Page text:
When I was a kid, there was a brief period of time during which I felt quite sure I was going to be a surgeon. I was basically an expert, I reasoned, in operating room practices and in the workings of human innards.
I was such a good self-taught physician that I could diagnose myself, even. When in third grade it was time to do long division, I would regularly report an acute pain on my lower right side -- recurring bouts of appendicitis, naturally, that meant I couldn't possibly sit through my math studies.
My teacher often had to point out that I often confused my left and right sides, but still. I knew about appendices, I felt! I learned it from a computer game.
This game was The Software Toolworks' Life & Death
, a 1988 point-and-click medical simulation, complex and distinct enough that it maintains a kernel of cult fandom to this day. The player takes the role of a surgeon who diagnoses patients through touch, X-ray and ultrasound machinery, and prescribes them through a variety of ailments ranging from kidney stones to aortic aneurysms.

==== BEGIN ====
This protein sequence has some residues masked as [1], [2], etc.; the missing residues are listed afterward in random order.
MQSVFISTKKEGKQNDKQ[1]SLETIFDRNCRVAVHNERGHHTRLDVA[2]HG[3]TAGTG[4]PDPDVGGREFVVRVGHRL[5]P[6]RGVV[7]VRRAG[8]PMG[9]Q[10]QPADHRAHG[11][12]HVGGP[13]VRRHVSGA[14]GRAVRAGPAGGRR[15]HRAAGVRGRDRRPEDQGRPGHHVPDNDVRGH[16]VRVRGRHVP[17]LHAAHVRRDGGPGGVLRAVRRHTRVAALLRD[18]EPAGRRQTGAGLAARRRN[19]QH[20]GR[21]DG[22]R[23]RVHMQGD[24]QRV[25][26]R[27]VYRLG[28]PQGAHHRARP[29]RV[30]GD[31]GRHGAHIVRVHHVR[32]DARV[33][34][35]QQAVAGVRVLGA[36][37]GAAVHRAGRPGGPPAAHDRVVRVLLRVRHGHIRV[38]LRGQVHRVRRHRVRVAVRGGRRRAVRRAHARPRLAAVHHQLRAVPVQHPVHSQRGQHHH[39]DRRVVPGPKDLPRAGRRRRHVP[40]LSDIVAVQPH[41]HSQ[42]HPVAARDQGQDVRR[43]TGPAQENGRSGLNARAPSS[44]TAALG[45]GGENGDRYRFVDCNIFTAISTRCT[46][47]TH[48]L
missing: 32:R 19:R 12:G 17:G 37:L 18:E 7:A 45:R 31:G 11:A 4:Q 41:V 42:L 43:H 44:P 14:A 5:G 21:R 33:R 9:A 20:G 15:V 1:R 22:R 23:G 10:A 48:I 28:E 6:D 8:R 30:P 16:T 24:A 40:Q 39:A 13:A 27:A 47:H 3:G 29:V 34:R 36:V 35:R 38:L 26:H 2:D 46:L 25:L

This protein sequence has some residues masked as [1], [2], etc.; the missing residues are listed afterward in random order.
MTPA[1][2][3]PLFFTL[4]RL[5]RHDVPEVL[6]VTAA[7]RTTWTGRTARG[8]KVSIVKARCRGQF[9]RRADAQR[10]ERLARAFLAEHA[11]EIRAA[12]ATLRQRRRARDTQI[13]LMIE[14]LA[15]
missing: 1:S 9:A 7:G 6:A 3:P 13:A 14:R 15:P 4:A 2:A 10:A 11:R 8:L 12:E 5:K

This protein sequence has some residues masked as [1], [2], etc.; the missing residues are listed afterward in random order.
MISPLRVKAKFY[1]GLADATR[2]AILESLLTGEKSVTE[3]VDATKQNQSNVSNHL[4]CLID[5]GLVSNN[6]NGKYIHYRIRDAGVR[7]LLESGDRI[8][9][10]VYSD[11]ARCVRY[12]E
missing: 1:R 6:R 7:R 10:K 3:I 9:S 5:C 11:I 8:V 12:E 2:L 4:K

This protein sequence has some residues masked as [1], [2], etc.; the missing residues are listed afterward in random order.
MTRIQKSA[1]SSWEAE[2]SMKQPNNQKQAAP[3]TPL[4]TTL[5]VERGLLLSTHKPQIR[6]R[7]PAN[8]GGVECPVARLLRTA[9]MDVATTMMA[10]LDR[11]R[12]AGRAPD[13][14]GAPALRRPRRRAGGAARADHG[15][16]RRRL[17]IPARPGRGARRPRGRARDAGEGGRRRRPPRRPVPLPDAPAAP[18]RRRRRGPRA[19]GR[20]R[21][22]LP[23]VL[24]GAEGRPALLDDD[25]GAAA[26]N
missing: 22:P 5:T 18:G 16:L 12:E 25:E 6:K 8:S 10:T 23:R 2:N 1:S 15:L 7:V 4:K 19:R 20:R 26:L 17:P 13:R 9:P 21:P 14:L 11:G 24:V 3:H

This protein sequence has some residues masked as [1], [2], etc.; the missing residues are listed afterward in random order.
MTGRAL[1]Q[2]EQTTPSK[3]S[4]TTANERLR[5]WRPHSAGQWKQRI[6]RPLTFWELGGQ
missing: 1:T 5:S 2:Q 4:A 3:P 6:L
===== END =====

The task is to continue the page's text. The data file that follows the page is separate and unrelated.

The major challenge of Life & Death
lies within the operations portion, though. Say your patient has some tenderness specific to one region, and an X-Ray reveals no kidney stones -- you as the doctor determine appendicitis and head to the operating room.
What follows is actually a deceptively complex series of tasks; the player controls a scalpel and its associated insicions with a steady hand on the mouse, and manages every aspect of the operation. Delicate tissues require different techniques than sturdy muscle, for example; heart conditions that can arise mid-operation require injections, and the procedures to graft a damaged aorta or remove a virulent appendix are incredibly detailed, involving sutures, clamps, vials and anything else you might guess at when you think about surgery.
Life & Death
is so detail-intensive that anyone playing it is liable to wonder if it's based, at least in part, on real medical procedures. It's not uncommon to come through a successful playthrough privately entertaining the idea that, if any of your friends suddenly needed emergency surgery, you could probably
figure it out.
From a game design standpoint, the fun comes from that required attention to detail. With just a mouse, the game manages to create an impressive variety of challenges. Some are precision-oriented; click the wrong part and you might puncture something. Your incisions must be tidy and just long enough.